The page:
Vista Installation von USB


Based on:

Solution for Updating the BIOS on Windows Vista x64 Machines

As I blogged about the other day, one of the biggest frustrations I've had with Vista x6 has been with updating the BIOS on my Ferrari 5000. BIOS providers haven't realized that BIOS upgrades happen on 64-bit machines too, and have apparently been in a a hole for the last 5 years. I tried a whole bunch of things, including downloading 3 separate DOS-based flashers by Phoenix Technologies. When my Windows 98-based USB boot keys didn't work, I knew I'd have to bring out the big guns.

So here, for your reading enjoyment, is the Definitive Guide to creating a Windows Vista Bootable USB Key. You'll need a key with a minimum of 256MB to make this happen.

* Download and install the Windows Automated Installation Kit. * If the key is not already formatted FAT32, then do so. * Copy everything in the „C:\Program Files\Windows AIK\Tools\PETools\x86“ directory (except for the „EFI“ folder, ESPECIALLY if you only have a 256MB key) to the root of the key. This is IMPORTANT. „bootmgr“ must be in the root, and „boot“ muse be a 1st level folder. * Open an Administrative command prompt, navigate to the USB key, and run „bootsect /nt60 X:“, where X is the letter of the USB key. This will initialize the Vista boot loader on the USB key. * Create a folder on the USB key for the 32-bit Windows-based flash utility, and copy all the BIOS files to it. * Make sure there is at least 64MB of free space left on the key. If there is not, redo steps 2-5 on a bigger key. * Reboot your computer to the BIOS settings menu and adjust the settings so you can boot to the USB key. * Reboot again, and select the USB key as your boot device. * After several minutes, you'll be presented with the Aurora background and a command prompt. Drive X is the WinPE environment. Your USB key will be the next in line after your hard drives and DVD, respectively. Navigate to the Windows flashing executable, and run it.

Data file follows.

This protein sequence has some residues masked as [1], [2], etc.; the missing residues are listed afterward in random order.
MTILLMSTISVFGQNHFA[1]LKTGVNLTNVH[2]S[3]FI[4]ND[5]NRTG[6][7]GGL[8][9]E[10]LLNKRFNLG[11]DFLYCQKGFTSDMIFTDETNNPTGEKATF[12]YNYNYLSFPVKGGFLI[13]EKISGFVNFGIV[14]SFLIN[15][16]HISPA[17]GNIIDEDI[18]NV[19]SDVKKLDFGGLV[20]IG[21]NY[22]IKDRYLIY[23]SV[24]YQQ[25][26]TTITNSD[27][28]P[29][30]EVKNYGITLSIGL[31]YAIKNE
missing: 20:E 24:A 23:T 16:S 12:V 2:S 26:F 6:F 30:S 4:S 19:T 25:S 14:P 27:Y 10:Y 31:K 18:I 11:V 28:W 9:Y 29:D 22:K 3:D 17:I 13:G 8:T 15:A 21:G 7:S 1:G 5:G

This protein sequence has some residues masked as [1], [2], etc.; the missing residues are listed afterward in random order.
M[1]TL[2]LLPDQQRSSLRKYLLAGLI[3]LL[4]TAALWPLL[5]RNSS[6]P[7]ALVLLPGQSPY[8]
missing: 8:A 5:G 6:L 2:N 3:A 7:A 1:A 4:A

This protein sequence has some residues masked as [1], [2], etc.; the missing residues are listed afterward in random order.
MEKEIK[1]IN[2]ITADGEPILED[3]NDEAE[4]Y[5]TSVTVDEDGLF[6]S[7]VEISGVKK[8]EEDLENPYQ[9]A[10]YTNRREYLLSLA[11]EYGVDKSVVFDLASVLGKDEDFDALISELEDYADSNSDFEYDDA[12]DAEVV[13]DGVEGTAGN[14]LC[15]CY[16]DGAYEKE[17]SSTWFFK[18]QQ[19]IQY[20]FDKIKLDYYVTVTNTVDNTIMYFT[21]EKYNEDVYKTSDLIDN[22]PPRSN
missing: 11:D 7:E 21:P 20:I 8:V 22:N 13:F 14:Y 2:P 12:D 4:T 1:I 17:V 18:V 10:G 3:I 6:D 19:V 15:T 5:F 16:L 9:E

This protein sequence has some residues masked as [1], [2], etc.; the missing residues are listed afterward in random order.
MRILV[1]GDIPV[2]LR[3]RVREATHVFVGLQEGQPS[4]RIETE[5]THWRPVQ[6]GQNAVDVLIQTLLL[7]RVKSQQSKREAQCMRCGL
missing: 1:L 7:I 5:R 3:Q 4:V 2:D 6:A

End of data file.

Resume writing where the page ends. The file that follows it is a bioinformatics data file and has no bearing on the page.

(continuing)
If you have a bigger key, you can add other utilities to it, as long as they are stand-alone apps. I'm still working on an easy tutorial for installing a full-fledged copy of Vista to a microdrive. More on that later.

Anyway, there you have it. Now you have a 32-bit solution for BIOS updates on 64-bit machines. Thanks to for the basic instructions that led me on the right track.



Anschließend sind nur noch wenig Schritte notwendig, um das Vorhaben zu realisieren. So muss die Kommandozeile aufgerufen werden und dann folgende Befehle eingegeben werden, um den USB-Stick korrekt zu formatieren und zu partitionieren: Enorm wichtiger Hinweis, bevor Sie weiterlesen: Die Befehle setzen voraus, dass der angeschlossene USB-Stick als „drive 1“ von Windows erkannt wird! Um sicher zu gehen, geben Sie in der Kommandozeile „diskpart“ ein und anschließend den Befehl „list disk“. Unter „Datentr“ sehen Sie die Ziffer, die dem eingelegten USB-Stick zugewiesen ist! Die Zeile „select disk 1“ muss dann entsprechend angepasst werden! * diskpart * select disk 1 * clean * create partition primary * select partition 1 * active * format fs=fat32 * assign * exit Anschließend muss der Inhalt der kompletten Windows-Vista-DVD nur noch auf den USB-Stick kopiert werden, was der Befehl Xcopy (DVD-ROM-Laufwerksbuchstabe):\*.* /s/e/f (USB-Stick-Laufwerksbuchstabe):\ erledigt. Jetzt muss der Rechner nur noch das Booten von USB-Laufwerk zu lassen, so dass bei eingelegtem USB-Stick die Installationsroutine von Windows Vista startet. Die Installation des Betriebssystems sollte nun innerhalb von wenigen Minuten erfolgen.



Format the USB flash memory drive to FAT32 file system

Run CMD.EXE and type the following command. Note: This set of commands assumes that the USB flash drive is addressed as “disk 1″. Double check that by doing a list of the disks (type “list disk”) before cleaning it).

* diskpart * select disk 1 * clean * create partition primary * select partition 1 * active * format fs=fat32 * assign * exit

2. Copy Windows Vista’s DVD ROM content to the Flash Drive

Type in command to start copying all the content from the Windows Vista DVD to your newly formatted high speed flash drive.

* xcopy d:\*.* /s/e/f e:\

3. Setup your computer BIOS to boot from USB Drive

4. Install Windows Vista from flash memory drive

After finish the above step. you can try to view how fast the installation of windows vista can be completed. Let us know how you feel if whether installing windows vista on flash memory drive compare the installation window vista on DVD media.